I have received a large number of enquiries since Wednesday’s vote on free school meals. As always, I think it is important to be open and accessible to my constituents and to explain my thinking when votes like this occur.
I should make clear from the outset that this was not, as some have sought to claim, a vote on whether children should go hungry. Of course they shouldn’t and free school meal eligibility has actually been extended to 50,000 more children under the current Government’s welfare reforms to reflect that.
The provision of a healthy meal during the course of the day through the free school meals scheme is something I fully support. It helps children do better at school and is a lifeline for many families around the country. I also believe it was right, given schools had been shut since March and parents had found themselves with the additional, unexpected cost of their children at home, that the scheme was extended throughout the summer holiday. However, with 99.9% of schools now open to all pupils, the situation this Autumn is very different.
Free school meals have been in existence, in one form or another, for over a hundred years (and were expanded massively through the Education Act 1944, brought in by the great One Nation Conservative, Rab Butler). Throughout that time, they have been designed to provide meals during the school term. Outside of that, the welfare system is there to help ease the burden.
Over £200 billion has already been made available throughout this pandemic. In addition to the unprecedented measures taken to protect jobs and support businesses, the Government has also responded directly to the additional pressure on the welfare system through a £9.3 billion boost.
- Increasing the Universal Credit standard allowance and Working Tax Credit by £1,000 this year (on top of the planned uprating for inflation);
- Increasing the Local Housing Allowance;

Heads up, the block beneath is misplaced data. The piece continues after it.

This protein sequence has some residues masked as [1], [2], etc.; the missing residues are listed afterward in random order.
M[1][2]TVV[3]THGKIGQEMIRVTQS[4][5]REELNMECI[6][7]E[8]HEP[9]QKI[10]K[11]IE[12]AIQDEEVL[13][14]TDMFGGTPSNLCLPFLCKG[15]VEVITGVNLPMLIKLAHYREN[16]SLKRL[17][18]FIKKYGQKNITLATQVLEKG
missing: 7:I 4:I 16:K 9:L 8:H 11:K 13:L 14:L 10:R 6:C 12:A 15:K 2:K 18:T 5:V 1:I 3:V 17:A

- Introducing a £500 million Hardship Fund to help with council tax bills;
- The creation of a £63 million fund to help those struggling to afford food and other essentials;
- The awarding of a £16 million grant for food charities.
We also extended the Breakfast Club programme during July and August and launched a £9 million Holiday Activities and Food programme to provide disadvantaged children with free healthy meals and enriching activities. Additionally, support is being provided to those children eligible for free school meals who are required to self-isolate.
Many families are, I know, under immense pressure and anyone who keeps up to date with my work in Parliament will have seen that I have been lobbying for more support to be made available. However, I believe that support is best provided by the welfare system rather than the free school meals programme. That doesn’t mean there isn’t a legitimate and necessary debate to be had about what more we can do to prevent children from going hungry, including supporting local authorities to identify those families particularly at risk, but we need to use the most effective means available to deal with the immediate problem.
In reality, people on both sides of the argument probably agree upon the destination, we just have a different view on how best to get there. No one wants children to go hungry and on issues of such importance we must be able to have a calm, grown up discussion about how we do better without calling into question the motives or morality of those who don’t agree with us on the means. It leads to a toxic form of politics and undermines so much consensual good work upon which progress is made.
My record shows that I am not afraid to vote against my Party when I think it is necessary. If I believed extending free school meals was the right way forward, I would have done so. On this, as with every other matter we are asked to vote on, I will continue to approach the issues at stake with an open and independent mind, doing what I believe to be right for my constituents.